People who hide behind social status. A sense of entitlement. Those who have survived and yet still remain with their own scars. There have been deep fissures in each of these families. The cracks. Some have been pushed to the breaking point, with shattering, unforeseeable consequences.
If you read My Name Is Lucy Barton (highly recommend), you may be rushing back to the title to refresh yourself, as I found myself doing.
Lucy came from a poor and dysfunctional family. She was determined and managed to escape the small town of Amgash, IL. She was diligent and became a successful author. She ultimately forgave her parents.
However, the scars of her past and the people who shaped her life, and the way she was treated by her family, siblings, and people of this town have haunted her.
Strout takes us back to some of the characters, cousins, family members, neighbors, school classmates, and siblings. We learn of the heartaches and fears, the narrow-minded thinking of these people. Where are these people today? Discovering how harsh words and actions stay with people. A profound message.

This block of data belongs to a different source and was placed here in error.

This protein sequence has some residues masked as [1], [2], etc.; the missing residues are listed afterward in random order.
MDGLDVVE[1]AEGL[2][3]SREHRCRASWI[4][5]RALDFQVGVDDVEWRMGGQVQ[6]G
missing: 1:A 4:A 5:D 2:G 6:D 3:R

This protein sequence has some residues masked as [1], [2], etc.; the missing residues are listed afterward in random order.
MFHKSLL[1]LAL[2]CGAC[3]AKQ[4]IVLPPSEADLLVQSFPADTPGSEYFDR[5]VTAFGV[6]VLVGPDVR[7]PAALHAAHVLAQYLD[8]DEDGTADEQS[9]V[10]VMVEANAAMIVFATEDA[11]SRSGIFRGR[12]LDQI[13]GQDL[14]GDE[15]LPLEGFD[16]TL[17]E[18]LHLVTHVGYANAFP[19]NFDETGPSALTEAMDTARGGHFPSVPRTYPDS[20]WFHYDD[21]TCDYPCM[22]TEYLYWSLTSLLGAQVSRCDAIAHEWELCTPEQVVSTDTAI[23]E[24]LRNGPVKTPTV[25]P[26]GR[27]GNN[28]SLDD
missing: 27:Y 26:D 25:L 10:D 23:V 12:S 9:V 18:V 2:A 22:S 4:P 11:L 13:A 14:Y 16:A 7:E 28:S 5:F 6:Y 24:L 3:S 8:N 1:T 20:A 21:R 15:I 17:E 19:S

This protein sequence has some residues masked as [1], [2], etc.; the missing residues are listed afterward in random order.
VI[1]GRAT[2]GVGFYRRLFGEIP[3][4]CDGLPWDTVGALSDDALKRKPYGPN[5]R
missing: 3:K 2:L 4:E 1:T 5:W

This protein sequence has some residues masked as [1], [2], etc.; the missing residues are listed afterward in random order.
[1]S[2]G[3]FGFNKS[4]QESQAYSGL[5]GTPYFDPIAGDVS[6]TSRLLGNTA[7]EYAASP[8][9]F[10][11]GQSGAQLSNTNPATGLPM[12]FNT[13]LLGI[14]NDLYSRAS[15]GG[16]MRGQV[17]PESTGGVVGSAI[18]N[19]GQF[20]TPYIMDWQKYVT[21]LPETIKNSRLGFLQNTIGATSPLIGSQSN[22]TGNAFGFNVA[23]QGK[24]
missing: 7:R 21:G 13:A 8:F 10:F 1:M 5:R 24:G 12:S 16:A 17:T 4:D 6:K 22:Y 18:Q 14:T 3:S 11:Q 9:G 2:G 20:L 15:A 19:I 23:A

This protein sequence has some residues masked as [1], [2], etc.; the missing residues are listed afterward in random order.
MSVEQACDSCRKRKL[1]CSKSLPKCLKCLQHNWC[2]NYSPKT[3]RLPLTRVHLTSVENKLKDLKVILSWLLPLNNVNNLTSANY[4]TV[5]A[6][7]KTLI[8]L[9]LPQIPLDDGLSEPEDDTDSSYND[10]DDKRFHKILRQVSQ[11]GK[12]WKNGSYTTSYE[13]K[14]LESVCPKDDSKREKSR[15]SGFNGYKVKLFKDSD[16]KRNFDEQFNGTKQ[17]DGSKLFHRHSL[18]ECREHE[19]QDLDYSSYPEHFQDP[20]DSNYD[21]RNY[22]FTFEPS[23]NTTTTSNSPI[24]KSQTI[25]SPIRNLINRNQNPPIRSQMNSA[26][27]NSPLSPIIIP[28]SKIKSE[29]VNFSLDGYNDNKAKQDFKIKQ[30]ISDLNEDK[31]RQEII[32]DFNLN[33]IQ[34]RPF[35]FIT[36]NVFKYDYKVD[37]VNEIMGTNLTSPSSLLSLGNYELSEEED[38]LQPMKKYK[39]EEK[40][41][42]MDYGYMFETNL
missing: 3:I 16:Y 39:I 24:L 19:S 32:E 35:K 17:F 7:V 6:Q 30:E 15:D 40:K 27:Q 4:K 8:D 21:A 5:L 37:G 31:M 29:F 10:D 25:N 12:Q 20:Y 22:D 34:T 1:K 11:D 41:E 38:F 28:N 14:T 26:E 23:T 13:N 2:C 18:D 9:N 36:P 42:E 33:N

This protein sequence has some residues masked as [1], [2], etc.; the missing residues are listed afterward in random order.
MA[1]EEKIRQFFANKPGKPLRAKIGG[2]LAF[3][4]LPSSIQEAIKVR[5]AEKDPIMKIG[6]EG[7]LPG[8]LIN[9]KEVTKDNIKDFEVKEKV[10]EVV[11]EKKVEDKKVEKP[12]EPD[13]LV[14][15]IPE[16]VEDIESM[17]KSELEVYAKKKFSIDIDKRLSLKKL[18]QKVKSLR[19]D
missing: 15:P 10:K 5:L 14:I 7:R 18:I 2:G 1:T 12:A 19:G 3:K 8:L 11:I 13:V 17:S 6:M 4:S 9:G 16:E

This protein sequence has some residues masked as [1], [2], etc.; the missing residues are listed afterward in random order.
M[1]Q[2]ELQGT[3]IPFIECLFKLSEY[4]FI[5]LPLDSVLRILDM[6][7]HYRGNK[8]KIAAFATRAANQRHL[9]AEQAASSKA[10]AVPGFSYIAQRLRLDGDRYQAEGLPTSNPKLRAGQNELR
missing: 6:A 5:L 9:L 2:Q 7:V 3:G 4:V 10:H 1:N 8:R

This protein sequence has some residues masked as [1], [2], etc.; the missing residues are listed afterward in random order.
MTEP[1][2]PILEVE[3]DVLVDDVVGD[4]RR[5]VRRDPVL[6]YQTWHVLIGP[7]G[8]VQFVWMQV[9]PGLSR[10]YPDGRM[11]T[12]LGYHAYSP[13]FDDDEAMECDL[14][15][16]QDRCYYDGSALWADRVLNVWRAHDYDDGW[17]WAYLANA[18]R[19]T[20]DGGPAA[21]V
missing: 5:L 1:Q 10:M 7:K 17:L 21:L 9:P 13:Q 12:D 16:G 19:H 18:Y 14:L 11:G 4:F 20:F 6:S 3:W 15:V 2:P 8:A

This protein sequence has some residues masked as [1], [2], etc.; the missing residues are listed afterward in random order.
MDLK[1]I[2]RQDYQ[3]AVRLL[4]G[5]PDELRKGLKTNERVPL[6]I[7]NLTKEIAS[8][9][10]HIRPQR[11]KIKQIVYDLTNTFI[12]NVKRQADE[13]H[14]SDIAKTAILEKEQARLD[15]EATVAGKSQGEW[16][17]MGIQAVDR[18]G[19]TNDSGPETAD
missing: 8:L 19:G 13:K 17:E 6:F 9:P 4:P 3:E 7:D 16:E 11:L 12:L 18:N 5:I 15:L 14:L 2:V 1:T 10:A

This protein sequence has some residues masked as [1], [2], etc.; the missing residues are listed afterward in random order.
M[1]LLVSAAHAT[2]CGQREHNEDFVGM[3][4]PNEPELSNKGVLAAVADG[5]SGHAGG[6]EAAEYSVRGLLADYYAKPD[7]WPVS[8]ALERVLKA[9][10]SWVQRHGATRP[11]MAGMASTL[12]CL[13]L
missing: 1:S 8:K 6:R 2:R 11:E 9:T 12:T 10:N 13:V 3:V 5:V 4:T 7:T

Even when someone succeeds, there are those who try and tear down the things we are most proud of. Each story sends a powerful message. Who do they blame? Are they accountable for their actions?
Broken people. Such hope for us all if only can learn to communicate. Not only with our families but the people whom we come in contact with on a daily basis. Intuitive. Being able to help those who need someone to care.
We can see from the outside a dysfunctional family can fall prey to those in a small town who do not really understand what's going on with the family as a whole, or those that make up the family (s).
We each have our own favorite stories in the collection. I enjoyed the story of Tommy, Pete, Patty, and Lucy’s return to town which did not go as expected when Vicky (sister) brings up the horrors of the past and Lucy has a panic attack driving her away. I also enjoyed the people from her past which showed up at her book signing.
Family dysfunction, problems, and crossing social classes; people are mean and they are ugly. A cruel world and Strout does not hold back. A reminder to us all. One act of compassion, caring, or kindness can make all the difference in the word.